- Don’t Let Trump Make You Numb to What’s Unacceptable (NYT, $)
- How Mike Pence’s Office Meddled in Foreign Aid to Reroute Money to Favored Christian Groups (ProPublica)
- Why I Haven’t Gone Back to SCOTUS Since Kavanaugh (Slate)
- Trump team seeks to ‘modernize’ national parks, with wifi and Amazon deliveries (Guardian)
- Appeals court rejects Trump’s attempt to withhold tax returns from local prosecutors, setting stage for Supreme Court fight (WaPo, $)
How To Not Get Workplace Burnou-Eh Whatever
- Time management coach Elizabeth Grace Saunders has some pointers for saving yourself from work place burnout. She says these small changes can go a long way.
- First, know how much sleep you really need to stay alert all day. The recommended amount is seven to nine hours, but it could be six to ten depending on your own needs.
- Second, avoid foods that make you feel tired or too full. Try eating lighter, healthier foods that increase your energy level, or even eat smaller, more frequent meals. If you find yourself becoming more negative at certain times of the day, you may just need to eat something around those times.
- Finally, even five minutes of outdoor exercise can have meaningful psychological impact. And if you can do 20-30 minutes of outdoor exercise at a time, you can really improve your overall mental health. Saunders says when something stressful happens to her, she goes for a brief walk or a run around the block as soon as possible to get the negative energy out of her body. (NYT)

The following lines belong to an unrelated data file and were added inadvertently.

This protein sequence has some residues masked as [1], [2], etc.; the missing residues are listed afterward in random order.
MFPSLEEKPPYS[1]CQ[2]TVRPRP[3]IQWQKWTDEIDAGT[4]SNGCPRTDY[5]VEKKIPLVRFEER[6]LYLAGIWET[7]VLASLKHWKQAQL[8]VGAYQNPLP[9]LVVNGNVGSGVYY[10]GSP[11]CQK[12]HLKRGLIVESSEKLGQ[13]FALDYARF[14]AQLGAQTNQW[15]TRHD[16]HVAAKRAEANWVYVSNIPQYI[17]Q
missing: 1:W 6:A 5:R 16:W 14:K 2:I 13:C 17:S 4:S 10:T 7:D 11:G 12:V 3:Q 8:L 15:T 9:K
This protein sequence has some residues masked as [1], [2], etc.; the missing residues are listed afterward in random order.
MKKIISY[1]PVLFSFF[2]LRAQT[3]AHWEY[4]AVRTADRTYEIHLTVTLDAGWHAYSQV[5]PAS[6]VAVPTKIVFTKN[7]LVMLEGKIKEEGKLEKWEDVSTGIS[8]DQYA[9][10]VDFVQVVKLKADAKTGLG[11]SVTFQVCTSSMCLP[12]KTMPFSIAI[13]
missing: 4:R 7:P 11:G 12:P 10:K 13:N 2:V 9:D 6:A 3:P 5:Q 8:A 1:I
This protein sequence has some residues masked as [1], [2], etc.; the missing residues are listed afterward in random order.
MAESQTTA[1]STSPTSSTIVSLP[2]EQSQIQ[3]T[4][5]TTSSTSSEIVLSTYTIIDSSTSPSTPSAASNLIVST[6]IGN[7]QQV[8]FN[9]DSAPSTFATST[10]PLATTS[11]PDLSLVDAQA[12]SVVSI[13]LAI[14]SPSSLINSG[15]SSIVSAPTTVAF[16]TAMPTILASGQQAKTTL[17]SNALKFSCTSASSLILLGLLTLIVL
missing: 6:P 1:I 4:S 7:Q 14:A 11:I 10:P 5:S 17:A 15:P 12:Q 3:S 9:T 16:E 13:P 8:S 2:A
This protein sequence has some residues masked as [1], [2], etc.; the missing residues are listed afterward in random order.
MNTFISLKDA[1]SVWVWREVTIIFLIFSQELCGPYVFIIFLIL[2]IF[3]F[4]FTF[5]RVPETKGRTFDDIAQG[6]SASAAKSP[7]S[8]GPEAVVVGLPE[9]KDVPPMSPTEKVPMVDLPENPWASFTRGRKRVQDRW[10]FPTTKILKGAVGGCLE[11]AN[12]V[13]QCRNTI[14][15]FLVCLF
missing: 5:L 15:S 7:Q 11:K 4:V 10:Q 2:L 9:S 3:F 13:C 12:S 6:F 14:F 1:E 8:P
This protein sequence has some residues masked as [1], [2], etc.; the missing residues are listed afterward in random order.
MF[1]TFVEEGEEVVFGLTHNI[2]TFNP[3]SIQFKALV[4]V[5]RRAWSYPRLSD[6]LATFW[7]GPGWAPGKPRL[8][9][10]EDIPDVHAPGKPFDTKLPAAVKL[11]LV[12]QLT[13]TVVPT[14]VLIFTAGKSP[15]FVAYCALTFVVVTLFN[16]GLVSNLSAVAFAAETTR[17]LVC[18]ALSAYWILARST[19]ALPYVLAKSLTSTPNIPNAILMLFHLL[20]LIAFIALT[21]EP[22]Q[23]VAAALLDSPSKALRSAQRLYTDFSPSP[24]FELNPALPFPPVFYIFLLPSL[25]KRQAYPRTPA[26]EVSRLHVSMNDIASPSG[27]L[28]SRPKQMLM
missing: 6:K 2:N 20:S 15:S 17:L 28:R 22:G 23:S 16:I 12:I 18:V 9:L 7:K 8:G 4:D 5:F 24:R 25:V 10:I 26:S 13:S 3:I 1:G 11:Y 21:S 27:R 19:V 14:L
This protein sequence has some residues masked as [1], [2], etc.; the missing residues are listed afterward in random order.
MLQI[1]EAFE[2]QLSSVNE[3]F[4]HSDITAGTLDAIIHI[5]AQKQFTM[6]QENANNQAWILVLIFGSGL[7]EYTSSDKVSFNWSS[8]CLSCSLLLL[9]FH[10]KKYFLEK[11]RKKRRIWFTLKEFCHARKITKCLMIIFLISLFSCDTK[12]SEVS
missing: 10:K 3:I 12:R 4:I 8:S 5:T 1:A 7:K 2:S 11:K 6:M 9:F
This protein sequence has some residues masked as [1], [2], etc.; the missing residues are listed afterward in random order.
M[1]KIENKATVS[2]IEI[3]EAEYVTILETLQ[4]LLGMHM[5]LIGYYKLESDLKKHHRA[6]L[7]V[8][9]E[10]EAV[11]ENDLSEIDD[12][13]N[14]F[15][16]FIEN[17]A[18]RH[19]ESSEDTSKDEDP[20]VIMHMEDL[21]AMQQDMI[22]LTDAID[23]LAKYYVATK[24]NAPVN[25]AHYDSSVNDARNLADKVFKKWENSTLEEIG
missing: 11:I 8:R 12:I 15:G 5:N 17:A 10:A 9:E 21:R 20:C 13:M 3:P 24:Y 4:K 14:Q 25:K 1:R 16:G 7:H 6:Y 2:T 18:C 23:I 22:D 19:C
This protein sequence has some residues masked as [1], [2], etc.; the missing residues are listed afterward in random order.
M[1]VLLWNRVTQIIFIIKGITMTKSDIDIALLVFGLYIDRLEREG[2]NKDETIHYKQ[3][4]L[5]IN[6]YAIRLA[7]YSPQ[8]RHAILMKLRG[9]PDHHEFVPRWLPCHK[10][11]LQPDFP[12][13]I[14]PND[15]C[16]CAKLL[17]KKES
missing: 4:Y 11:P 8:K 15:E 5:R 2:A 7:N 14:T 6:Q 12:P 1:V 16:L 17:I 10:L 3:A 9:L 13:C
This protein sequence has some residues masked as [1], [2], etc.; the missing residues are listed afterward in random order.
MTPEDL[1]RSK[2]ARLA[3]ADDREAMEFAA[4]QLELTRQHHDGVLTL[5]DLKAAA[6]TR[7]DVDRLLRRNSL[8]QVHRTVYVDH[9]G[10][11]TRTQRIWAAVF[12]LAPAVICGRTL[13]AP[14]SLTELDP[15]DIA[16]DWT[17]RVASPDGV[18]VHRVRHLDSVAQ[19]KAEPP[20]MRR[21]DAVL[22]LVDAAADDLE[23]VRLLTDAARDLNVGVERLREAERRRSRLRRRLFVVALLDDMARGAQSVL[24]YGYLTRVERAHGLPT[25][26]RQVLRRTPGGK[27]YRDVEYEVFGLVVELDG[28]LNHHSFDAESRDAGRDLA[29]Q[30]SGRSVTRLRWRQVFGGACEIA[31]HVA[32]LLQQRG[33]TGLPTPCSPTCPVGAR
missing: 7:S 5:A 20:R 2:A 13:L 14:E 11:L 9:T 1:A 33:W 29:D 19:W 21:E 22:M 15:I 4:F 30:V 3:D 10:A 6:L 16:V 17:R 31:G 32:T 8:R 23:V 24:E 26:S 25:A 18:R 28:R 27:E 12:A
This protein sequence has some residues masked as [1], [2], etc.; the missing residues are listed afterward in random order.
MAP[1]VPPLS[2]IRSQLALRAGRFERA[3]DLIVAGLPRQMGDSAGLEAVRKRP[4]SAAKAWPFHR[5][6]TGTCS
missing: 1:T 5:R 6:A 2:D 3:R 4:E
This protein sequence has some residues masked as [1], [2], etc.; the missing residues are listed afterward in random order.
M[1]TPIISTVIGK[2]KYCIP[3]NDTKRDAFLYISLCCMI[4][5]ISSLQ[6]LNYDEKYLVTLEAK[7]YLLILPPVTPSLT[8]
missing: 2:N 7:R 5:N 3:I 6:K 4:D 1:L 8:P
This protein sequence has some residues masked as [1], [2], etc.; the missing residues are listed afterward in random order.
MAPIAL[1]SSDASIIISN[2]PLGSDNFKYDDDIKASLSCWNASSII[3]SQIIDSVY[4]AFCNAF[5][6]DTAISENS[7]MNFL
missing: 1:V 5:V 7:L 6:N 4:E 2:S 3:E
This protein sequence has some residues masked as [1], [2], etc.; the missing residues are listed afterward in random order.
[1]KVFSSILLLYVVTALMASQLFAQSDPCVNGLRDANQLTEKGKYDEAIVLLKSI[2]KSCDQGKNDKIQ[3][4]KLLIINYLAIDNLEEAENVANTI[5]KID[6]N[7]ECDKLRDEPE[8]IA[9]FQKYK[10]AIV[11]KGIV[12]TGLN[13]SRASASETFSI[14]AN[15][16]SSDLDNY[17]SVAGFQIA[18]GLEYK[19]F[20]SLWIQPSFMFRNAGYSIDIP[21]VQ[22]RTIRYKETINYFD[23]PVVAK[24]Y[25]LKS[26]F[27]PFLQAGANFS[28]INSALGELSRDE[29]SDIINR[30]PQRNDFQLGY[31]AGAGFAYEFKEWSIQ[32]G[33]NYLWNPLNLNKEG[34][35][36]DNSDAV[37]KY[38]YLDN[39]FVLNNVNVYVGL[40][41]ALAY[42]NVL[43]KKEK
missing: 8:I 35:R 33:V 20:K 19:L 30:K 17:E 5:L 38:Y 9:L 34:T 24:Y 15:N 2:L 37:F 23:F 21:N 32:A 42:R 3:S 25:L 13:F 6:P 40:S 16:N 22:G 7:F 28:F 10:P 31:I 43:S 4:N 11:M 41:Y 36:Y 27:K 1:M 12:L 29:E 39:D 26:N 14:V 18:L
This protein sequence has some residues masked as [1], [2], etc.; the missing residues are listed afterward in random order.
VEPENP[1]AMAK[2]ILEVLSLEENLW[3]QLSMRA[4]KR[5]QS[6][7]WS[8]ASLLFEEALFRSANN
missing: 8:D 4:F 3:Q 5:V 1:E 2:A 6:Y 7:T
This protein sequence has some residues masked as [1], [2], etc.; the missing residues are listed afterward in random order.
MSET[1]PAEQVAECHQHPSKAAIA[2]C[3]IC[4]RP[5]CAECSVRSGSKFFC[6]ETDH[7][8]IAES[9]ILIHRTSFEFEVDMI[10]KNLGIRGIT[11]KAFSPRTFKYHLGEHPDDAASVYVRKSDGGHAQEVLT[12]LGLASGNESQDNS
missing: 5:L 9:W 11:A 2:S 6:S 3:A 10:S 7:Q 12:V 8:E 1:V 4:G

- Faking it: could I go from being an introvert to an extrovert in one week? (Guardian)
- There’s A Promising New Vaccine For One Of The World’s Top Health Threats (NPR)
- What Happens After A Whale Dies? (NPR)
- It’s Time to Take Down the Mona Lisa: Leonardo’s painting is a security hazard, an educational obstacle and not even a satisfying bucket-list item. It’s time the Louvre moved it out of the way. (NYT, $)
- Instead of a Generational Culture War, Let’s Fight the Rich: “Ok billionaire” is a better rallying cry than “ok boomer.” (NYT, $)
- Think you’re anonymous online? A third of popular websites are ‘fingerprinting’ you: Our latest privacy experiment tested sites for an invisible form of online tracking that you can’t easily avoid. (WaPo, $)
“You never really understand a person until you consider things from his point of view… Until you climb inside of his skin and walk around in it.” – Harper Lee